The submersible bridges

At the end of the 1980s, Greece constructed two unusual bridges at both ends of the Corinth canal. Reaching Isthmia and Posidonia, you might believe you have reached the end of the road. The clear blue water of the waterway blocks the passage to the other side, while a connecting bridge structure seems to be missing.

But when the last boat has passed through the canal, something incredible happens. Machines turn on, and from the depth of the crystal water, the silhouette of a structure appears. A wooden deck, complete with balustrades, emerges from the water. The bridge arrives. Cars, cyclists, and pedestrians can cross the water. Until the structure slowly dives back to hide at the bottom of the Corinth canal.

Isthmia is the perfect spot to have a coffee and enjoy the beauty of this tourist attraction without tourists, and in peace. The place is close to being abandoned. Which is hard to believe, coming from the over-crowded touristic old bridge, just 2 km (1.2 miles) away. Why have people stopped coming here? I think it’s a shame. At the old bridge, the canal is more impressive in size, but the best experience is found here. Besides, in Posidonia, the remains of the old diolkos are preserved! 

corinth canal at istmia big red ship towed by small blue boat in between rocks on blue water
A big ship passing through the Corinth canal at Istmia

Tips:

  • The Corinth canal is just an hour away from Athens and easily accessible by car from the highway. It is the perfect destination for a trip away from the city. Or as the start of a holiday in Peleponnese.
  • The Corinth canal is very close to two famous archeological sites on the UNESCO world heritage list. Combine your visit with Mykines (30 minutes) or Eupidaurus (1 hour).
  • During a hot summer day in Greece, it can be difficult to see clear blue water without being able to swim in it. But don’t worry. Around the site are many great beaches and beach bars perfect for a refreshing swim.
  • The name of the village Isthmia is chosen for a reason. Isthmia in Greek means a narrow piece of land connecting two larger areas across the water by which they would otherwise be separated.

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Nature, religion, and a box of bones. The monastery of Timios Prodromes

The holy monastery of Timios Prodromes offers everything a culture-loving tourist in Greece desires. From the mountainous landscape to incredible architecture, fascinating stories, religion, and exclusivity. With just 50 reviews on Google, this monastery might be the hidden gem of Greece.

Location Overview

Arcadia, Peloponnese

Religion / Nature

2 hours

Free

Yes

No

Location

The holy monastery of Timios Prodromes lies just west of Argos, in the Arcadia region of Peloponnese. This region is known to hold the oldest signs of human life but is still an area filled with lush green mountains and a limited population today. Arcadia’s beauty made its name develop into a poetic term. The idyllic vision of unspoiled wilderness.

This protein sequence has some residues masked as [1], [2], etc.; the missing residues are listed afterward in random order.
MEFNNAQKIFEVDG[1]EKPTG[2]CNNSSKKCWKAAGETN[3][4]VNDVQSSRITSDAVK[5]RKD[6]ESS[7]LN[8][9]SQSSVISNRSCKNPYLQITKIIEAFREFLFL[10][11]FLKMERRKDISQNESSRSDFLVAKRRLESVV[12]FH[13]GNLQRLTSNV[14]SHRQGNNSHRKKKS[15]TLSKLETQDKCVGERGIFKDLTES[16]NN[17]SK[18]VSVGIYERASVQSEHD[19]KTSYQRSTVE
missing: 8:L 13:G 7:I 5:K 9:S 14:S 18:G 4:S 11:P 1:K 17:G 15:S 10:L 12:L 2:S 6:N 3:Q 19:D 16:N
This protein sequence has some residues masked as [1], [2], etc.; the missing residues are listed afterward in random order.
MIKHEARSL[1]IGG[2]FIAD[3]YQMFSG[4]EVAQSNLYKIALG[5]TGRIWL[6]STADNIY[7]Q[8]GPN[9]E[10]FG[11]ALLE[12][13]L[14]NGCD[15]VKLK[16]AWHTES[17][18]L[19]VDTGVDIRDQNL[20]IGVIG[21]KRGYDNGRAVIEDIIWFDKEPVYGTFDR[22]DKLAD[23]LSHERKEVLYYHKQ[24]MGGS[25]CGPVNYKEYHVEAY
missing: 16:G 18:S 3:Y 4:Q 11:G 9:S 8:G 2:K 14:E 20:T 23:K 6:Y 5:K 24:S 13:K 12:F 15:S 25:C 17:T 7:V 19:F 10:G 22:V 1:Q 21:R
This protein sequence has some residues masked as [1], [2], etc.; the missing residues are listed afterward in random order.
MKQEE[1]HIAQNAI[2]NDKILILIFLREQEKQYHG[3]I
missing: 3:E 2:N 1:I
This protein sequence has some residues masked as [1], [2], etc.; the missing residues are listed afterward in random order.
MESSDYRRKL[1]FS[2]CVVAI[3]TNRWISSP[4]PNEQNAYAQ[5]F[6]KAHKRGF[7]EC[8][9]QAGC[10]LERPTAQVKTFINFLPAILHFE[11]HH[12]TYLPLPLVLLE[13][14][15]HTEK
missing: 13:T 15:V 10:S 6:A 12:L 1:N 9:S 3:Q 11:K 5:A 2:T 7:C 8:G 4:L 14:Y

Driving to the monastery, you discover what poets mean with Arcadia. A small winding road leads you away from Argos. Over the mountains, along steep cliffs, and through old forests and small villages, you reach the monastery. Only the journey by itself is a beautiful adventure.

the monastery of timios prodromes from afar. three white buildings in steep grey and red cliff on green mountain
The monastery of Timios Prodromes from far

Architecture

Greeks have proven to be masters in the matter of the architecture of religious buildings. Churches and monasteries all around the country are built in the most surprising and remote places. The monastery of Timios Prodromes belongs to this category.

The monastery is located around a cave in the hollow of a cliff, 200 meters above the ground. From afar the religious site is an almost invisible structure in a giant gorge. Close by, however, the monasteries multiple story counting man-made buildings are revealed.

There is a central courtyard with a church, refectory, and guest rooms in the three surrounding buildings. Each of these buildings is integrated into the cliff, with at least one natural interior wall, the mountain itself. For the man-made part of the buildings, a similar rock is used. You can feel the connection this monastery has with nature everywhere.

the monastery of timios prodromes from the courtyard. stone building with wooden balustrade en pitched roof underneath a rocky cliff and blue sky
One of the buildings at the monastery of Timios Prodromes

History